Niger military rulers order UN official out within 72 hoursThu, 12 Oct 2023 00:31:50 GMT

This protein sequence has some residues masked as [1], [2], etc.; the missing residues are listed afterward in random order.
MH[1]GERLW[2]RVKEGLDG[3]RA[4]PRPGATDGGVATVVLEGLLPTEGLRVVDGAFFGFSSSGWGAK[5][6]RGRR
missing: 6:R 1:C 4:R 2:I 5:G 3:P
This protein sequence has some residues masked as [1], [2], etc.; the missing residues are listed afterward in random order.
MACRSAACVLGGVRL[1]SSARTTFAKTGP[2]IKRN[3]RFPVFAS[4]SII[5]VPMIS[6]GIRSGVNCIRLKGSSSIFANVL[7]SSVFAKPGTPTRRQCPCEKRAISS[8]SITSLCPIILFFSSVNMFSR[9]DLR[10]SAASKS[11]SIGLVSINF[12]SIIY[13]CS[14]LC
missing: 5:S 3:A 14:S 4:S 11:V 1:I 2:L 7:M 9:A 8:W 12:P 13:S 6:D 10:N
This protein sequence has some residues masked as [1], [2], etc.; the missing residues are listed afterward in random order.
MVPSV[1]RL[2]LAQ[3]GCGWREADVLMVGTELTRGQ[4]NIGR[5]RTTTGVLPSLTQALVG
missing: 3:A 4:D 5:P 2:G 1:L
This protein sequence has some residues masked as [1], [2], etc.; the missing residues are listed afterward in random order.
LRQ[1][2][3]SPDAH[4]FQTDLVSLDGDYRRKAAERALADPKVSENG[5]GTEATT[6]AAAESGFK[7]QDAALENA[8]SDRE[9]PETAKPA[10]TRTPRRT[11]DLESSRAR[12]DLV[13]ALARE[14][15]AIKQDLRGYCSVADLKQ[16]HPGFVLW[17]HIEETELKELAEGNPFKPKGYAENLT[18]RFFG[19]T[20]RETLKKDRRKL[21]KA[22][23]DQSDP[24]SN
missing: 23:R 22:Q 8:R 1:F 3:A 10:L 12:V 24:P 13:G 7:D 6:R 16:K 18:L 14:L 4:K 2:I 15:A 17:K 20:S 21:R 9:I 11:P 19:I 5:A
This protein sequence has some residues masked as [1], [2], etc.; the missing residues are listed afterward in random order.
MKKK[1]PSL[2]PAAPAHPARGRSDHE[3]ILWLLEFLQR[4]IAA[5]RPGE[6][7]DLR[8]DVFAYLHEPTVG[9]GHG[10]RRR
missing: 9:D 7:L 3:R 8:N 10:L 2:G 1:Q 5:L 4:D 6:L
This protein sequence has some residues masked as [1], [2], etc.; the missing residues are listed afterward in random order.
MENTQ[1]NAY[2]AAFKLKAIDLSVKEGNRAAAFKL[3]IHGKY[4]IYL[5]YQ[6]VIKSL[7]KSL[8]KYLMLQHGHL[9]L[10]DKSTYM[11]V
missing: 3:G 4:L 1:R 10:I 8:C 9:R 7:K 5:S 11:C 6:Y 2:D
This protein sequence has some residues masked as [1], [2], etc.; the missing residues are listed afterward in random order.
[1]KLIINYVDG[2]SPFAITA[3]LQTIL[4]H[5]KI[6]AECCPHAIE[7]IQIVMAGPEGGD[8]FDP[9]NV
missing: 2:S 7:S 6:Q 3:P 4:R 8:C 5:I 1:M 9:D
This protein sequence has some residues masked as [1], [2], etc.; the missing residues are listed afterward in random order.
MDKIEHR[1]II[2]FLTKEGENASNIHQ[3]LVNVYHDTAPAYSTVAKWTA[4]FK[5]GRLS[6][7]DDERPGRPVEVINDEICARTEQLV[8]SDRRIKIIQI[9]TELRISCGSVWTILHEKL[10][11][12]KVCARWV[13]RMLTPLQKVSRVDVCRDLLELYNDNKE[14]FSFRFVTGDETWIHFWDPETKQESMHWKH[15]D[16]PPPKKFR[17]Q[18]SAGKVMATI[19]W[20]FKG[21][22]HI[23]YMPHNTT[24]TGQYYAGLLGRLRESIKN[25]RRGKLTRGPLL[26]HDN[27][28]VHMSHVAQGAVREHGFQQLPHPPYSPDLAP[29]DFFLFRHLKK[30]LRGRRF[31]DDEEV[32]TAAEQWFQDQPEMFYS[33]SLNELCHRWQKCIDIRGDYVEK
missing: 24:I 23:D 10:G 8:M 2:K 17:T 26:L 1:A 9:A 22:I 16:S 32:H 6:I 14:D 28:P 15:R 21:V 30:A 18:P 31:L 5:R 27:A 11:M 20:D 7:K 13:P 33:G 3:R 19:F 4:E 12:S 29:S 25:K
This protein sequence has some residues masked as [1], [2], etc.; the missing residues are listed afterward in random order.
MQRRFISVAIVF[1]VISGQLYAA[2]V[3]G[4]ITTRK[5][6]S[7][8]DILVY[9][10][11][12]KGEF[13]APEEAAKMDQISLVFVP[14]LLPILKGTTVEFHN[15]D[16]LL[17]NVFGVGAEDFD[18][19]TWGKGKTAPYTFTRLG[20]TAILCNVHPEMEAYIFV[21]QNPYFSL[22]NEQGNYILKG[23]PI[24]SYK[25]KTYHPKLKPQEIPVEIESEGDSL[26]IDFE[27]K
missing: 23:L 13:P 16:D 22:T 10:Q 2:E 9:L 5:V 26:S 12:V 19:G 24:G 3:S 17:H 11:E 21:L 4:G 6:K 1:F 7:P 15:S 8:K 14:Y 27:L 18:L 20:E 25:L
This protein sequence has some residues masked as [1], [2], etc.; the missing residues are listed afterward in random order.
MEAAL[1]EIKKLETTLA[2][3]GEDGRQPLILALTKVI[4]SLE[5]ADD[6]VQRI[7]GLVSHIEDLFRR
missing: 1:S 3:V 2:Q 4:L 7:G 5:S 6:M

Niger’s military leaders have ordered the United Nations coordinator to leave the country within 72 hours, blaming the world body for hindering international recognition of the post-coup regime.The expulsion order comes a day after the United States cut off more than $500 million in assistance to Niger and as France begins withdrawing its troops after they were also ordered out.The Nigerien foreign ministry said in a statement, seen by AFP on Wednesday but dated Tuesday, that the government was expelling Louise Aubin, the UN’s resident and humanitarian coordinator, instructing her “to take all necessary measures to leave Niamey within 72 hours”.UN Secretary-General Antonio Guterres deeply regretted the order, his spokesperson Stephane Dujarric said, confirming that Aubin had been given 72 hours to leave.Dujarric said the decision would disrupt the world body’s work in Niger, but reiterated “the unwavering commitment of the UN to stay and deliver for the people in Niger through continued humanitarian operations”.Aubin, a Canadian, was appointed to the job in January 2021.- ‘Obstacles’ -At last month’s UN General Assembly in New York, Niger’s military leaders said “obstacles” had prevented their “full and complete participation” in the meeting.Bakary Yaou Sangare, who before the coup was Niger’s ambassador to the UN and is now its foreign minister, was the new leaders’ chosen representative for the assembly.But, according to a diplomatic source, there was also an application by the ousted government to represent Niamey.Because of the competing credentials, the matter was deferred and no representative from Niger was added to the speakers’ list.Sangare did not address the General Assembly.Previously, Niger’s coup leaders had said “the perfidious actions” of the UN chief were “likely to undermine any effort to end the crisis in our country”.In December, neighbouring Burkina Faso expelled its own UN coordinator, with the military leaders there taking issue with the UN’s decision to withdraw non-essential staff from the capital.- French troops withdraw – Separately, Niger’s military regime said it had escorted the first convoy of French soldiers from their base in the western town of Ouallam headed towards Chad.According to a report on Niger’s national television on Wednesday evening, “a total of 116 French soldiers and equipment left Niamey for N’Djamena in Chad” on Monday and Tuesday.On Monday, a plane with “a first contingent of 49 soldiers” took off from Niamey, reported Téle Sahel.The following day, there were reportedly three flights from Niamey, and on Wednesday another plane took off with 14 soldiers aboard.The evacuations were said to have been carried out by A400M military transport aircraft travelling from Niamey’s Diori Hamani airport to Chad’s capital N’Djamena.N’Djaména, about 1,600 kilometres (1,000 miles) from Niamey, is the base for French forces in the Sahel command.Around 1,000 French troops were stationed in Niamey, with another 400 deployed at two forward bases in the northwest, near Mali and Burkina Faso, an area known as a hotbed of insurgent activity.Niger’s military leaders, who ordered the troops’ withdrawal and assured the operation would happen with “complete safety”, said the disengagement would continue on “a timetable agreed to by both parties”. – Sent packing -It is the third time in 18 months that French troops have been sent packing by a former African colony, dealing a severe blow to France’s influence on the continent and prestige on the international stage.France’s ambassador to Niger was also given his marching orders by the soldiers who toppled the French-backed president on July 26.The United States formally acknowledged on Tuesday that Niger’s ousting of democratically elected president Mohamed Bazoum had been a military coup d’etat.”Any resumption of US assistance will require action… to usher in democratic governance in a quick and credible timeframe,” State Department spokesperson Matthew Miller said.The United States, along with West African nations and former colonial power France, has pressed the military to restore Bazoum.Washington is keeping about 1,000 military personnel in Niger, but is no longer actively training or assisting Niger forces, another US official said.